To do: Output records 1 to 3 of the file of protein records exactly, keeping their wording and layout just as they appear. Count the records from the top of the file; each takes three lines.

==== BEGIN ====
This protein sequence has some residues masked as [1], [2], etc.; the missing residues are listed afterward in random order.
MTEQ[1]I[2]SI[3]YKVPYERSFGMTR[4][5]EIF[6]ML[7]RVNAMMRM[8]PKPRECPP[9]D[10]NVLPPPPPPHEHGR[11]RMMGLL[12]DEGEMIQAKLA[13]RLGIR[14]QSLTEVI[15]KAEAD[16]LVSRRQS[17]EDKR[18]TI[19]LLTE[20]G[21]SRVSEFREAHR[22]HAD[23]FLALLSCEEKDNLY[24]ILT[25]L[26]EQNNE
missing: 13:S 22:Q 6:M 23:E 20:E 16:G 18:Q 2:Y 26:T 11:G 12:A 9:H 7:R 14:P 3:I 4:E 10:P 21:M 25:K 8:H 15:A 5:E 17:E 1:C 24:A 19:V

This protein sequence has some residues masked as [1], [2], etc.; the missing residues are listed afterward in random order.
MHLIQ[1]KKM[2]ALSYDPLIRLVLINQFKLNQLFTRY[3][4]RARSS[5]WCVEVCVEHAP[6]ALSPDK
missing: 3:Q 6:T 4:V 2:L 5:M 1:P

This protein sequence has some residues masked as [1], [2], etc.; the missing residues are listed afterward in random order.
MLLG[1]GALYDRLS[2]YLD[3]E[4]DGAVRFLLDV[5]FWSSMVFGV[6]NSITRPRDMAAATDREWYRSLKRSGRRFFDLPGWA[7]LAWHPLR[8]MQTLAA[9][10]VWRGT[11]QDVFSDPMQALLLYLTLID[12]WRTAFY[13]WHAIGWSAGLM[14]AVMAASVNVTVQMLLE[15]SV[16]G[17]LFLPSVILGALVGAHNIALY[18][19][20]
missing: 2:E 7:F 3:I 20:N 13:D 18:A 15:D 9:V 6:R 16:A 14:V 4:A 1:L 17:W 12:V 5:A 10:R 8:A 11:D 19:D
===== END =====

This protein sequence has some residues masked as [1], [2], etc.; the missing residues are listed afterward in random order.
MTEQ[1]I[2]SI[3]YKVPYERSFGMTR[4][5]EIF[6]ML[7]RVNAMMRM[8]PKPRECPP[9]D[10]NVLPPPPPPHEHGR[11]RMMGLL[12]DEGEMIQAKLA[13]RLGIR[14]QSLTEVI[15]KAEAD[16]LVSRRQS[17]EDKR[18]TI[19]LLTE[20]G[21]SRVSEFREAHR[22]HAD[23]FLALLSCEEKDNLY[24]ILT[25]L[26]EQNNE
missing: 13:S 22:Q 6:M 23:E 20:E 16:G 18:Q 2:Y 26:T 11:G 12:A 9:H 7:R 14:P 3:I 4:E 10:P 21:M 25:K 8:H 15:A 5:E 17:E 1:C 24:A 19:V

This protein sequence has some residues masked as [1], [2], etc.; the missing residues are listed afterward in random order.
MHLIQ[1]KKM[2]ALSYDPLIRLVLINQFKLNQLFTRY[3][4]RARSS[5]WCVEVCVEHAP[6]ALSPDK
missing: 3:Q 6:T 4:V 2:L 5:M 1:P

This protein sequence has some residues masked as [1], [2], etc.; the missing residues are listed afterward in random order.
MLLG[1]GALYDRLS[2]YLD[3]E[4]DGAVRFLLDV[5]FWSSMVFGV[6]NSITRPRDMAAATDREWYRSLKRSGRRFFDLPGWA[7]LAWHPLR[8]MQTLAA[9][10]VWRGT[11]QDVFSDPMQALLLYLTLID[12]WRTAFY[13]WHAIGWSAGLM[14]AVMAASVNVTVQMLLE[15]SV[16]G[17]LFLPSVILGALVGAHNIALY[18][19][20]
missing: 2:E 7:F 3:I 20:N 13:D 18:A 15:D 9:V 6:R 16:A 14:V 4:A 1:L 17:W 12:V 5:A 10:R 8:A 11:D 19:D